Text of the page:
You will never be short of a recipe with Elaine Lavery’s guide to food blogs
I must admit that even I, the self-professed nerdy student who always sits at the front of lectures, spend half my time in college creeping around on Facebook. Sometimes on really slow days, after refreshing my homepage several times in so many minutes, I realise that I need to cop on and get a life. In these moments of boredom, I turn to food blogs.
There are HUNDREDS of blogs published on the web, most of which are pure self-indulgent rantings from nobodies. Blogs are by their nature personal online diaries, so you have to rake through a good few to find a blogger whose food journey you enjoy following.
My favourite kind of food blog is one that provides interesting recipes with an explanatory introduction/background to the dish. Photographs are a bonus, but for the true foodie, they are not essential. The words and descriptions are enough to invoke tastes and textures and often I find inspiration, discovering new flavour combinations.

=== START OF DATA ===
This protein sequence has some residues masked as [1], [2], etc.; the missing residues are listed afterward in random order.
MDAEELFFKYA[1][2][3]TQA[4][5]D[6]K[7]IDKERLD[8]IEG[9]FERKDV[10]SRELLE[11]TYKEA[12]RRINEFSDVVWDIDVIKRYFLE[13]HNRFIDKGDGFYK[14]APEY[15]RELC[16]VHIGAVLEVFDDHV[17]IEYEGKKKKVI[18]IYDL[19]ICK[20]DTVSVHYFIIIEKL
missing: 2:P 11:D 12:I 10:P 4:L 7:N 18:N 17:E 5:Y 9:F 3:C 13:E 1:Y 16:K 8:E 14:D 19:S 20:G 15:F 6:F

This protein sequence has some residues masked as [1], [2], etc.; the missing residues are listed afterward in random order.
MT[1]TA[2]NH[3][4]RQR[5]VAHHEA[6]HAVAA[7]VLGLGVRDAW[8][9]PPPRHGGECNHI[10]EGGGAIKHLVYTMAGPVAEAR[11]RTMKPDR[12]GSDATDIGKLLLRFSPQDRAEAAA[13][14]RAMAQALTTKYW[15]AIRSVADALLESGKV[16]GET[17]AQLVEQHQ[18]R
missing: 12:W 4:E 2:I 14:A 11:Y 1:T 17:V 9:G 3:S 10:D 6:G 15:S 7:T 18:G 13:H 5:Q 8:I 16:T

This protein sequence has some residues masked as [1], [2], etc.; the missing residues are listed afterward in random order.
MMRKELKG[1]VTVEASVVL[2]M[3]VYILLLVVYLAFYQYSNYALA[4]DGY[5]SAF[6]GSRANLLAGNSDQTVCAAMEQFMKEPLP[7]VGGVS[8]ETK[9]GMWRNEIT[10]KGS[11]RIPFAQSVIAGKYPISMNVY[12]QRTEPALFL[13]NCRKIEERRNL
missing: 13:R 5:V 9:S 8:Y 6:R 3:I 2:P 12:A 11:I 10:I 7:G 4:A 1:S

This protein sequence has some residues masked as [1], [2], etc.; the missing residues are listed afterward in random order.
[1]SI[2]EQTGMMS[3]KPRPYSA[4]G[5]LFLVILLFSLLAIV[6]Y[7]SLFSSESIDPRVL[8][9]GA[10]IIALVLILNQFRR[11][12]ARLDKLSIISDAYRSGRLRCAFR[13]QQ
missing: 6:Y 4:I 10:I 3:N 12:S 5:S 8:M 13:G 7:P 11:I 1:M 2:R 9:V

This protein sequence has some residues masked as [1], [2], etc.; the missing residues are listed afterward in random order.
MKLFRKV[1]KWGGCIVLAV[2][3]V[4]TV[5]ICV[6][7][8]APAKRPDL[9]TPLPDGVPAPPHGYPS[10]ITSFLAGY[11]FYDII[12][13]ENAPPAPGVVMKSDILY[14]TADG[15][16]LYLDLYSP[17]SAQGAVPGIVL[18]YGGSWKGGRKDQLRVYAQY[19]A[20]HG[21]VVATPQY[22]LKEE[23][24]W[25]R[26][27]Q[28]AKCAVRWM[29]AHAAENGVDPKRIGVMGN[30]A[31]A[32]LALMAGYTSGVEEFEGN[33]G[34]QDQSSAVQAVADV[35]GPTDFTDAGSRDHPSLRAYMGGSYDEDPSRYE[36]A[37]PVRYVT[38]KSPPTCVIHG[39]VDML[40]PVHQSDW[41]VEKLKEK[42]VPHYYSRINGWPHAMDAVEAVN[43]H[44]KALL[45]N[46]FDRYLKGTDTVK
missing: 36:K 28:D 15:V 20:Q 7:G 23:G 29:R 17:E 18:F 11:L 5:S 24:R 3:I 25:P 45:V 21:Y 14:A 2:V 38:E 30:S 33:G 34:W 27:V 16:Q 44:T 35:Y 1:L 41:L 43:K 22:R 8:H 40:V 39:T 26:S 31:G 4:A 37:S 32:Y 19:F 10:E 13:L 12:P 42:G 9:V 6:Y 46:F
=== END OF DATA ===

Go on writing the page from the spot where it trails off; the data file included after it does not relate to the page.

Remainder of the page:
My top blog in this respect is http://dinnerdujour.org/, an archive of food exchanges between two working mums living on opposite sides of the Atlantic. They source their recipes from all over the place; books, magazines, television and often add their own tweaking/tips for improvement. Recipes are archived by category, i.e. stews, fish, desserts, which make this site a winner when you’re looking for a new twist on a particular dish. Check out http://www.thegoodmoodfoodblog.com/, for a similar style of blogging, with excellent photography to boot.
For those of you with a sweet tooth and a slightly more tentative approach to cooking, I recommend http://www.thepinkwhisk.co.uk/, created by the runner up in the BBC’s Great British Bake Off. Ruth Clemens gives excellent step-by-step guides accompanied by staged photography, to producing top-notch desserts and goodies.
For food news, supermarket offers and restaurant deals, you can’t beat http://www.cheapeats.ie/. However, if you come from the nutrition-is-no-more-than-removing-a-cardboard-sleeve-and-piecing-a-plastic-film-with-a-fork school, http://www.readymealreview.com/ is very good. Meals are rated on a scale of 1-10 for three factors: taste, nutrition and foodiness, with widely available Tesco and M&S meals featuring regularly.
Check out Elaine’s own food blog at http://the-amateur-critic.blogspot.com/